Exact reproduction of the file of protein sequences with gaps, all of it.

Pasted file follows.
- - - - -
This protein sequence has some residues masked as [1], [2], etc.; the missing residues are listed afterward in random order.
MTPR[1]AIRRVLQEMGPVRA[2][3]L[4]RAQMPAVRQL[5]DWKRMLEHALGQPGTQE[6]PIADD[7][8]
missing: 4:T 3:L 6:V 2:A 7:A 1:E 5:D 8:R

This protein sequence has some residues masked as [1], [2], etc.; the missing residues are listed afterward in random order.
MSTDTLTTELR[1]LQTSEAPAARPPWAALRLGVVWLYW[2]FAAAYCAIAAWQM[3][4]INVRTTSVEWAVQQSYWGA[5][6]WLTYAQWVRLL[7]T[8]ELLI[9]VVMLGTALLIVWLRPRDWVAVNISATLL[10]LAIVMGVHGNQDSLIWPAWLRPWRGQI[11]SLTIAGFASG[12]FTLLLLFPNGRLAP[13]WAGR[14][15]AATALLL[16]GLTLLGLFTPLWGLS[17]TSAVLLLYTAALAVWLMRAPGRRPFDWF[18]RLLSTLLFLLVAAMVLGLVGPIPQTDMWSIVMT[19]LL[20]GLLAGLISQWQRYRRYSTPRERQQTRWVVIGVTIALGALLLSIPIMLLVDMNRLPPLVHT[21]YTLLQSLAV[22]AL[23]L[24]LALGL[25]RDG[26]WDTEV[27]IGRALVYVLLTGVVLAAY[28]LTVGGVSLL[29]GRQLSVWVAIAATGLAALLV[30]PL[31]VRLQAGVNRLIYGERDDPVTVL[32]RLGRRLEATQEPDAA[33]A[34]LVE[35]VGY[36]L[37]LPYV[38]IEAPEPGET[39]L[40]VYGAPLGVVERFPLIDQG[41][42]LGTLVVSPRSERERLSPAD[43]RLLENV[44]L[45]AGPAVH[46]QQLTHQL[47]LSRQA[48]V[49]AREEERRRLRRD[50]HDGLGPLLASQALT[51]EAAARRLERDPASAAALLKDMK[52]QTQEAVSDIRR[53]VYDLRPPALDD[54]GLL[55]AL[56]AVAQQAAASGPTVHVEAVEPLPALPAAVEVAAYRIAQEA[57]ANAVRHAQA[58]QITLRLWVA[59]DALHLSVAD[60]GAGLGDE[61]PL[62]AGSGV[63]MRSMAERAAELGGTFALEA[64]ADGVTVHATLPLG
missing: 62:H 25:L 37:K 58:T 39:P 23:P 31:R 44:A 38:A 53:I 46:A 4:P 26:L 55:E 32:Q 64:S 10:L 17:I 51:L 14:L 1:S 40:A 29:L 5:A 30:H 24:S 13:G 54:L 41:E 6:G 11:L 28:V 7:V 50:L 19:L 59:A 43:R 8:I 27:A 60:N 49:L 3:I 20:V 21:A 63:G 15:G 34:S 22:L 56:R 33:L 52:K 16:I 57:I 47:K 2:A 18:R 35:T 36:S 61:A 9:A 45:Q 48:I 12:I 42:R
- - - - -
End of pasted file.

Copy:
This protein sequence has some residues masked as [1], [2], etc.; the missing residues are listed afterward in random order.
MTPR[1]AIRRVLQEMGPVRA[2][3]L[4]RAQMPAVRQL[5]DWKRMLEHALGQPGTQE[6]PIADD[7][8]
missing: 4:T 3:L 6:V 2:A 7:A 1:E 5:D 8:R

This protein sequence has some residues masked as [1], [2], etc.; the missing residues are listed afterward in random order.
MSTDTLTTELR[1]LQTSEAPAARPPWAALRLGVVWLYW[2]FAAAYCAIAAWQM[3][4]INVRTTSVEWAVQQSYWGA[5][6]WLTYAQWVRLL[7]T[8]ELLI[9]VVMLGTALLIVWLRPRDWVAVNISATLL[10]LAIVMGVHGNQDSLIWPAWLRPWRGQI[11]SLTIAGFASG[12]FTLLLLFPNGRLAP[13]WAGR[14][15]AATALLL[16]GLTLLGLFTPLWGLS[17]TSAVLLLYTAALAVWLMRAPGRRPFDWF[18]RLLSTLLFLLVAAMVLGLVGPIPQTDMWSIVMT[19]LL[20]GLLAGLISQWQRYRRYSTPRERQQTRWVVIGVTIALGALLLSIPIMLLVDMNRLPPLVHT[21]YTLLQSLAV[22]AL[23]L[24]LALGL[25]RDG[26]WDTEV[27]IGRALVYVLLTGVVLAAY[28]LTVGGVSLL[29]GRQLSVWVAIAATGLAALLV[30]PL[31]VRLQAGVNRLIYGERDDPVTVL[32]RLGRRLEATQEPDAA[33]A[34]LVE[35]VGY[36]L[37]LPYV[38]IEAPEPGET[39]L[40]VYGAPLGVVERFPLIDQG[41][42]LGTLVVSPRSERERLSPAD[43]RLLENV[44]L[45]AGPAVH[46]QQLTHQL[47]LSRQA[48]V[49]AREEERRRLRRD[50]HDGLGPLLASQALT[51]EAAARRLERDPASAAALLKDMK[52]QTQEAVSDIRR[53]VYDLRPPALDD[54]GLL[55]AL[56]AVAQQAAASGPTVHVEAVEPLPALPAAVEVAAYRIAQEA[57]ANAVRHAQA[58]QITLRLWVA[59]DALHLSVAD[60]GAGLGDE[61]PL[62]AGSGV[63]MRSMAERAAELGGTFALEA[64]ADGVTVHATLPLG
missing: 62:H 25:L 37:K 58:T 39:P 23:P 31:R 44:A 38:A 53:I 46:A 4:P 26:L 55:E 32:Q 64:S 10:L 17:I 51:L 14:L 1:S 40:A 29:L 5:A 30:H 24:S 13:G 54:L 41:E 6:G 11:L 28:V 7:V 50:L 19:L 59:A 43:R 8:I 27:A 60:N 49:L 3:I 20:V 21:A 63:G 15:G 34:S 22:L 56:R 33:L 52:K 16:I 57:I 47:K 2:A 18:R 35:T 36:S 61:A 9:A 45:Q 48:I 12:I 42:R